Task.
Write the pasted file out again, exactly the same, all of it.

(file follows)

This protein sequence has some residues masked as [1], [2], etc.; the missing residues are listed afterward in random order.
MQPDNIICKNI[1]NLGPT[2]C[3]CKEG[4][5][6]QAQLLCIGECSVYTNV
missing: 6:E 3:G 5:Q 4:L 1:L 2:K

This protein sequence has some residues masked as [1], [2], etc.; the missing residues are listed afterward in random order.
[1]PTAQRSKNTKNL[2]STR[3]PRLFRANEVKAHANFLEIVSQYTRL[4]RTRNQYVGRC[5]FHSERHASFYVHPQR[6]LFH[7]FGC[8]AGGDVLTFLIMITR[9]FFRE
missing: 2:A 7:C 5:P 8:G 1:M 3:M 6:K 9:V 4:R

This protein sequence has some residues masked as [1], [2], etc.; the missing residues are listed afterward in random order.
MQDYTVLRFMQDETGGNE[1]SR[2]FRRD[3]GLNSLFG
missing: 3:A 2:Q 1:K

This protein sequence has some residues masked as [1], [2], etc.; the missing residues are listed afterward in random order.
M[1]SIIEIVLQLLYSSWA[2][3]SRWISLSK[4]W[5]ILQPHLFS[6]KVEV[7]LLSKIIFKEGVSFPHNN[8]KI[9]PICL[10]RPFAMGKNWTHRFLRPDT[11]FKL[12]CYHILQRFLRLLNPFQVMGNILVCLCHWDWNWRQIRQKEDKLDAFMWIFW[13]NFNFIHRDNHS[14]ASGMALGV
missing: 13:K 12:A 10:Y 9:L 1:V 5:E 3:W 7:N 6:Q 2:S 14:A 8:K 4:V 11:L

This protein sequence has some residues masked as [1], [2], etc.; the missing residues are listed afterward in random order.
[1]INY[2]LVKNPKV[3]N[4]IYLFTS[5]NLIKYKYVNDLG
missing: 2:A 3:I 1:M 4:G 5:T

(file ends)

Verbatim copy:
This protein sequence has some residues masked as [1], [2], etc.; the missing residues are listed afterward in random order.
MQPDNIICKNI[1]NLGPT[2]C[3]CKEG[4][5][6]QAQLLCIGECSVYTNV
missing: 6:E 3:G 5:Q 4:L 1:L 2:K

This protein sequence has some residues masked as [1], [2], etc.; the missing residues are listed afterward in random order.
[1]PTAQRSKNTKNL[2]STR[3]PRLFRANEVKAHANFLEIVSQYTRL[4]RTRNQYVGRC[5]FHSERHASFYVHPQR[6]LFH[7]FGC[8]AGGDVLTFLIMITR[9]FFRE
missing: 2:A 7:C 5:P 8:G 1:M 3:M 6:K 9:V 4:R

This protein sequence has some residues masked as [1], [2], etc.; the missing residues are listed afterward in random order.
MQDYTVLRFMQDETGGNE[1]SR[2]FRRD[3]GLNSLFG
missing: 3:A 2:Q 1:K

This protein sequence has some residues masked as [1], [2], etc.; the missing residues are listed afterward in random order.
M[1]SIIEIVLQLLYSSWA[2][3]SRWISLSK[4]W[5]ILQPHLFS[6]KVEV[7]LLSKIIFKEGVSFPHNN[8]KI[9]PICL[10]RPFAMGKNWTHRFLRPDT[11]FKL[12]CYHILQRFLRLLNPFQVMGNILVCLCHWDWNWRQIRQKEDKLDAFMWIFW[13]NFNFIHRDNHS[14]ASGMALGV
missing: 13:K 12:A 10:Y 9:L 1:V 5:E 3:W 7:N 6:Q 2:S 14:A 8:K 4:V 11:L

This protein sequence has some residues masked as [1], [2], etc.; the missing residues are listed afterward in random order.
[1]INY[2]LVKNPKV[3]N[4]IYLFTS[5]NLIKYKYVNDLG
missing: 2:A 3:I 1:M 4:G 5:T